The cacao tree originated in the tropics of the Americas and was cultivated by the Mayan people from the first millennium BCE, though continued to grow wild for a very long time. The fruit of this tropical tree is known as a pod and contains between thirty and forty cocoa beans covered in a white pulp. Cocoa paste, the basic ingredient used to make chocolate, is made by fermenting cocoa beans, thus eliminating the pulp and allowing the development of aroma precursors. The beans are then dried and transported to where they will be transformed. Once roasted and with their skin removed, they are crushed to obtain cocoa nibs that are then pressed into a cocoa mass, the basis for the preparation of chocolate in its final form.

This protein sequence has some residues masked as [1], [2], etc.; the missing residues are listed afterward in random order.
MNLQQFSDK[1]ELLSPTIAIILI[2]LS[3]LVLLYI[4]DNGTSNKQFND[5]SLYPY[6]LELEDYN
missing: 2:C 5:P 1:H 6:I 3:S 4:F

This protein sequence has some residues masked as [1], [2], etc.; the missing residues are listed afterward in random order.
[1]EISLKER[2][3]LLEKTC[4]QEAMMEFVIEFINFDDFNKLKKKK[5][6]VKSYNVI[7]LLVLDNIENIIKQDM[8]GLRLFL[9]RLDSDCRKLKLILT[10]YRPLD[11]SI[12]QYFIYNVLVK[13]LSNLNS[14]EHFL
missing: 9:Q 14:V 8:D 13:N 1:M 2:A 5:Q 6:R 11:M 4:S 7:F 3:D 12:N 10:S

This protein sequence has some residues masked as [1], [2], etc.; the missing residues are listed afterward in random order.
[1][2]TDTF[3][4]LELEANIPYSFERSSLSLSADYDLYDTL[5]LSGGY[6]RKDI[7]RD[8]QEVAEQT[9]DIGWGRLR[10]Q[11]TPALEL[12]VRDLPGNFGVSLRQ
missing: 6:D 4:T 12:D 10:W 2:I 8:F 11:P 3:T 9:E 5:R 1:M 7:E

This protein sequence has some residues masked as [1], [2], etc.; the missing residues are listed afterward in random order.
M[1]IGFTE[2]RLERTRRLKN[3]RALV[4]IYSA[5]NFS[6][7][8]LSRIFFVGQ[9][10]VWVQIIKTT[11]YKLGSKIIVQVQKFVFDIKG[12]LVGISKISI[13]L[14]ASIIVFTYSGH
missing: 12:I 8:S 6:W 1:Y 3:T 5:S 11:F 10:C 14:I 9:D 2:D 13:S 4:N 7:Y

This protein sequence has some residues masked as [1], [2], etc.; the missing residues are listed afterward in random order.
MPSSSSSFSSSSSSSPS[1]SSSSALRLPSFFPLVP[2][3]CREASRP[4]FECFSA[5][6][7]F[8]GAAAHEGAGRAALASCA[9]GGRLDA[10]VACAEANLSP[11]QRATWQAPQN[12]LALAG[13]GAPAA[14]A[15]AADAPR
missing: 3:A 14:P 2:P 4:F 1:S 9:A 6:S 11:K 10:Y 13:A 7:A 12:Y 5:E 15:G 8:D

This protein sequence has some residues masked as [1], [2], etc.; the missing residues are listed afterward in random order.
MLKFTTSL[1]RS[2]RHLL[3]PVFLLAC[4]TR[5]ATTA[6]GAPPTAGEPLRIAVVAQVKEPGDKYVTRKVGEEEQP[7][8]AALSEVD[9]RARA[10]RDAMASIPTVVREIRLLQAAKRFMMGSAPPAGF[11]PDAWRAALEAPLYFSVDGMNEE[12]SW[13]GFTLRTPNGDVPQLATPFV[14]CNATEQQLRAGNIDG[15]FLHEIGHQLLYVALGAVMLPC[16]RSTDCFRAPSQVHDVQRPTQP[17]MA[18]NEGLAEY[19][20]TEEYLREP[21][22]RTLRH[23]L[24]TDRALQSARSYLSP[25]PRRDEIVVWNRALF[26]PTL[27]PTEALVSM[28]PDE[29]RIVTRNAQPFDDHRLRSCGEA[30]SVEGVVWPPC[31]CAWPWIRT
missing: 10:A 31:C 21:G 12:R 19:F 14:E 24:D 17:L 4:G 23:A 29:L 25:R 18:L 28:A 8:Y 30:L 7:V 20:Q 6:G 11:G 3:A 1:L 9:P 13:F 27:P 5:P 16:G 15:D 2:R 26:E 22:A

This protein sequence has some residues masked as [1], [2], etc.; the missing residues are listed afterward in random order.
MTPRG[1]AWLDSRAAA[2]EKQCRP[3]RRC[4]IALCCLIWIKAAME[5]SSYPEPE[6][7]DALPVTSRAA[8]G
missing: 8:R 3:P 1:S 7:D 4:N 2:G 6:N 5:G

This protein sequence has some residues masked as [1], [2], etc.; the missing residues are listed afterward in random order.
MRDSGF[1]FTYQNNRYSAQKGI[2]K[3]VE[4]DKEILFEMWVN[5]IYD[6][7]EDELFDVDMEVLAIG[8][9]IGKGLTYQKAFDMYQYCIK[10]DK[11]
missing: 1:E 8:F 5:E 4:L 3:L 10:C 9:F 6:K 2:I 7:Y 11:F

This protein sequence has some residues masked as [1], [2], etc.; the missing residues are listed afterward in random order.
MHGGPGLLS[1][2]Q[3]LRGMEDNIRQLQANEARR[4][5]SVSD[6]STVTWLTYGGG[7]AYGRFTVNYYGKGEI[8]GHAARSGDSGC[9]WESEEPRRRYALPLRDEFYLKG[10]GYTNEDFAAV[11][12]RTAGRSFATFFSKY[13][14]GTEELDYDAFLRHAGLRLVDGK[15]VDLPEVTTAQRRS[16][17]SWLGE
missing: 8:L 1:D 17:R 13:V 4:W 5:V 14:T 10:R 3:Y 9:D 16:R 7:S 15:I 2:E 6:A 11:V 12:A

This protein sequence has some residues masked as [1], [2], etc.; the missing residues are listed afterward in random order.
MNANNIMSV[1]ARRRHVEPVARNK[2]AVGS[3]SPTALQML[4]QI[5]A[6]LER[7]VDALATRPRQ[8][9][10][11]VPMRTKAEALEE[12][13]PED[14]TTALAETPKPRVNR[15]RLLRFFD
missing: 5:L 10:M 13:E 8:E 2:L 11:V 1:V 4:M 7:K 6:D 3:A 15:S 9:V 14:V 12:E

Even before the Aztecs, the Mayans prepared frothy drinks using cocoa paste cooked in water. They added various ingredients such as fruit, cornmeal, spices and very often chilli. This high-energy drink was consumed by soldiers, the elite, the emperor and priests. It was also given as an offering to the gods.